1. BR thank you for this. Small blog, indispensable voice.

    This noxious gem from your Sanger link seems an appropriate postscript:
    "The most merciful thing that a large family does to one of its infant members is to kill it."

    Nice too to read that Herr Lindgren is the proud father of twin daughters; how peachy that he and his hausfrau chose to withhold from them both the 'merciful' needle of reduction. They have my sympathy, yours too I'm sure, for what was surely a wrenching decision.

  2. Rachel, God bless you for this post. The article is shocking in so many ways. I blogged about this on Thursday, and have added a link to & excerpt from your post to my own: Boutique Abortion: Some Terrible Truths Within Fertility Treatment Today

    This was my first visit to your blog. I'll be back regularly.

  3. I'm conservative but don't have strong feelings about abortion except late term. However, this is insane. I could never have done this and live with myself.

    It reminds me of the selection process at the nazi death camps. You, to the right. You, to the left.

    Since they know that twins are often the result of these treatments and they couldn't abide by that, then adopt.

  4. Chilling and outrageous, but also unsurprising and perhaps even a predictable result of the convergence between medically assisted conception and medically assisted abortion. I wish I could say I'm still capable of shock with respect to this issue.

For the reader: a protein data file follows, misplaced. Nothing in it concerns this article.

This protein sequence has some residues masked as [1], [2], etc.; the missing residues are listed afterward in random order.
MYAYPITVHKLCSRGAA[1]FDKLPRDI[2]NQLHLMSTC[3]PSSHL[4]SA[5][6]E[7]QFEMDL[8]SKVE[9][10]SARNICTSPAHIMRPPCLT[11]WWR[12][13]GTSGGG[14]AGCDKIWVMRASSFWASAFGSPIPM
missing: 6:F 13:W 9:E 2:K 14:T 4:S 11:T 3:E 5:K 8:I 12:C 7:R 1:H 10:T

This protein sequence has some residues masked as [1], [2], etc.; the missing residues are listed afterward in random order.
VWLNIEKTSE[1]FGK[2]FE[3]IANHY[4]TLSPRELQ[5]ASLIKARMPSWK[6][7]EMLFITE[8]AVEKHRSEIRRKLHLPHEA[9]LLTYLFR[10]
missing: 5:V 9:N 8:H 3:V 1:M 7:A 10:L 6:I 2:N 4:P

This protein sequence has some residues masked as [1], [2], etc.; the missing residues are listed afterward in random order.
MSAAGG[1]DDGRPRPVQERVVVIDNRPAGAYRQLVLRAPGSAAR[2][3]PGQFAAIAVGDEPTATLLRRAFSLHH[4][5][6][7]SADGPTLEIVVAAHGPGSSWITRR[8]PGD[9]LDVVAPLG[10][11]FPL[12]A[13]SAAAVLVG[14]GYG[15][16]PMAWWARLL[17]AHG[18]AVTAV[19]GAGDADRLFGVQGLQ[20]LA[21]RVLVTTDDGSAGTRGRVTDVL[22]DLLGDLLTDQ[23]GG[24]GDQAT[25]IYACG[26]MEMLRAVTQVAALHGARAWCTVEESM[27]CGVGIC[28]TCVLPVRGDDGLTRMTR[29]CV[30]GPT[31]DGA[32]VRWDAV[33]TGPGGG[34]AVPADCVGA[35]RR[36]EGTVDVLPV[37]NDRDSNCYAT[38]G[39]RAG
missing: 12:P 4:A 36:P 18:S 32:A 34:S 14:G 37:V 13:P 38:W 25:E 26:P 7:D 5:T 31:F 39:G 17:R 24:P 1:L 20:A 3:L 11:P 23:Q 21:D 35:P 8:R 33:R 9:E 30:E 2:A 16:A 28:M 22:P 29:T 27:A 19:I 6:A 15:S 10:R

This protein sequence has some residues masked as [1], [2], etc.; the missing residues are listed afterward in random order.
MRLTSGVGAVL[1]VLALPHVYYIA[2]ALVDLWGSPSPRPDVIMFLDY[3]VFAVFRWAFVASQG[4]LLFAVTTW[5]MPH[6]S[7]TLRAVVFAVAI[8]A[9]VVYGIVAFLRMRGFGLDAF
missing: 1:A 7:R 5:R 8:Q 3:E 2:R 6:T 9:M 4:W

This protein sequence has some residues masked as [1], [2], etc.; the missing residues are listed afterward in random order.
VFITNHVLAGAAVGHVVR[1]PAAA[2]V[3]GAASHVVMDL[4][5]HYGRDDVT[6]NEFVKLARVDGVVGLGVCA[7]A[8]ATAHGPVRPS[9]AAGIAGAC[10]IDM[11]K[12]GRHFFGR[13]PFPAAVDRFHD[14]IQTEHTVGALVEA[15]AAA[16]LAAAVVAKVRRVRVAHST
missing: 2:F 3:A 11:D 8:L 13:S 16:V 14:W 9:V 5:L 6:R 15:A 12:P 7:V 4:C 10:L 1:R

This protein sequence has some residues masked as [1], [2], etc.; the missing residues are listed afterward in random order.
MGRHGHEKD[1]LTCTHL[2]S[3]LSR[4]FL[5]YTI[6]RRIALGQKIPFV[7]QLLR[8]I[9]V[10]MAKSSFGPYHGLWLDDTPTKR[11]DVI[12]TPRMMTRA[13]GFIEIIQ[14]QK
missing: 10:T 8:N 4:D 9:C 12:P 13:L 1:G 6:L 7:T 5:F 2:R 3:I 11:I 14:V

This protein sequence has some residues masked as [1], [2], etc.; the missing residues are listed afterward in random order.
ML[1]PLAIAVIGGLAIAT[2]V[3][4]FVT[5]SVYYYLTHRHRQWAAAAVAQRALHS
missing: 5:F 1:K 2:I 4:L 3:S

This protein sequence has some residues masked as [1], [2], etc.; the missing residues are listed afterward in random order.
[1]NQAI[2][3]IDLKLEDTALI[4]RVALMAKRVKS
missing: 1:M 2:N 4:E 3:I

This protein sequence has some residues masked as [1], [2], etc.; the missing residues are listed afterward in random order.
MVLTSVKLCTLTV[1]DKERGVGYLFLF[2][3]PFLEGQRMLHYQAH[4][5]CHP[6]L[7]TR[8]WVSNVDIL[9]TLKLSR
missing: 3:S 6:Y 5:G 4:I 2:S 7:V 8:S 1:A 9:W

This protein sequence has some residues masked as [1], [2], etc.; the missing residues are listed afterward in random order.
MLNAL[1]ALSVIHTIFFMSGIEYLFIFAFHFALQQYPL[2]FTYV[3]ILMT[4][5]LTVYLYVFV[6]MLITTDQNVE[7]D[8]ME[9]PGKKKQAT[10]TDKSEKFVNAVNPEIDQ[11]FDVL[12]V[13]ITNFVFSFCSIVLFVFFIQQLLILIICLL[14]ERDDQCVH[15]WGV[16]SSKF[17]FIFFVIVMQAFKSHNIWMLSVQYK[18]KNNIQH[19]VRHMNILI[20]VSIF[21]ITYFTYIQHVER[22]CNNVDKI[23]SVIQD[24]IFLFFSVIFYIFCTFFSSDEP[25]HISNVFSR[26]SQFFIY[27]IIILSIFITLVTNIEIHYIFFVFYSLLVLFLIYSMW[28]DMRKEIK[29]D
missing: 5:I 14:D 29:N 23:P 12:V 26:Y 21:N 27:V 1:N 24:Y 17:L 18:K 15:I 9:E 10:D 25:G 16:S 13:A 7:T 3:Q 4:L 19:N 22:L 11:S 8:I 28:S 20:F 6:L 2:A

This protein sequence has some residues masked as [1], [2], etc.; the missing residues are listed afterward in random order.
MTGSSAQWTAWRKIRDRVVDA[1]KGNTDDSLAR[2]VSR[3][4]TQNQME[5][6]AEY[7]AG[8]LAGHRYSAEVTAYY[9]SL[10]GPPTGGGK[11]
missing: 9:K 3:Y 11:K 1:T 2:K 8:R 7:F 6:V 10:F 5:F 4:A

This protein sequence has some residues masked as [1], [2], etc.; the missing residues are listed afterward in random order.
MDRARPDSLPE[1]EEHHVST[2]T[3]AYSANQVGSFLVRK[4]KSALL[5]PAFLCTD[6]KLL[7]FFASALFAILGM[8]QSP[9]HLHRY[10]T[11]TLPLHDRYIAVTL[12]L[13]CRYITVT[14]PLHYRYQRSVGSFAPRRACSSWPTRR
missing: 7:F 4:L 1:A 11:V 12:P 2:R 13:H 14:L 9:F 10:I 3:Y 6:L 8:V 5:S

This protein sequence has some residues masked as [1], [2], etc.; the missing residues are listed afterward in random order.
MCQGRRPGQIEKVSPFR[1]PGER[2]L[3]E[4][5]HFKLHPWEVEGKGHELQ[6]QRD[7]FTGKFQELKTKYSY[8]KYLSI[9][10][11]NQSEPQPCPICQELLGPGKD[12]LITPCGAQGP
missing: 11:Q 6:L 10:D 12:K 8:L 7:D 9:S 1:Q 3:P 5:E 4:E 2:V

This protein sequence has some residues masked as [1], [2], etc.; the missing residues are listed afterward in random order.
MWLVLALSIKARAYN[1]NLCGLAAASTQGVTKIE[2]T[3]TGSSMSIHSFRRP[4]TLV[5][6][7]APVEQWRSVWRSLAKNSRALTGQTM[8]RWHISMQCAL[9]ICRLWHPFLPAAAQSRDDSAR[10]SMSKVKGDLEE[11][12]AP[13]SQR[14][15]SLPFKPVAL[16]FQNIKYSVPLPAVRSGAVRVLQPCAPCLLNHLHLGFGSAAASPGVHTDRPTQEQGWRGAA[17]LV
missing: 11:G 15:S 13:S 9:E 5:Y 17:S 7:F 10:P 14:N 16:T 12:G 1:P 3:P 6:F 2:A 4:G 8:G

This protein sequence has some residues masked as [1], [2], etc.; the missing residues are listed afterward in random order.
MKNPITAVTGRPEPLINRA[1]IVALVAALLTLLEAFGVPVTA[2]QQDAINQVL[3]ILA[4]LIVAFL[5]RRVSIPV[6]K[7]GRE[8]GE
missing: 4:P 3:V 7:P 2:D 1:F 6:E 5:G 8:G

On a lighter note, I just met with some pro-life young people who were wrapping up a 3-month walk across the country to draw attention to the abortion issue:

    Hope springs eternal!

  5. I had a friend who's wife was artifically inseminated and 4 eggs were fertilized.
    Everything seemed fine until the doctors told them the babies were growing in such a way that they had to make a choice. The uterus would only be able to handle 2 babies. 2 of the 4 would have to be aborted, OR all 4 would not make it.

    It was an agonizing decision. Either they lose 2 or they lose all 4.

    They chose to kill 2. This was a awful decision to make for them. It wasn't made easily.

    And they prayed about it.

    Today they have 2 healthy children. But they know they will miss the other two that were randomly taken from them.

    It's why I updated my 'exceptions' to no abortion to include life of the other babies, along with life of mother.

  6. The women said being pregnant with a toddler was just too hard for them both--and horrors, they had morning sickness to boot. But they were 45 years old. Maybe Mother Nature is telling them something.

  7. Alas, familiar ground for the NYT,

    " I'm going to have to move to Staten Island. I'll never leave my house because I'll have to care for these children. I'll have to start shopping only at Costco and buying big jars of mayonnaise"

  8. Bumble Bee,

    Could the family have chosen to carry all four babies as far along as possible, deliver them prematurely and hope for the best?

  9. Embryo transplant technology is what we need! If both sides in the abortion debate had just been focusing on that for the last four decades, and spending all that wasted propaganda money on science, we could give the embryos to those who want from those who don't.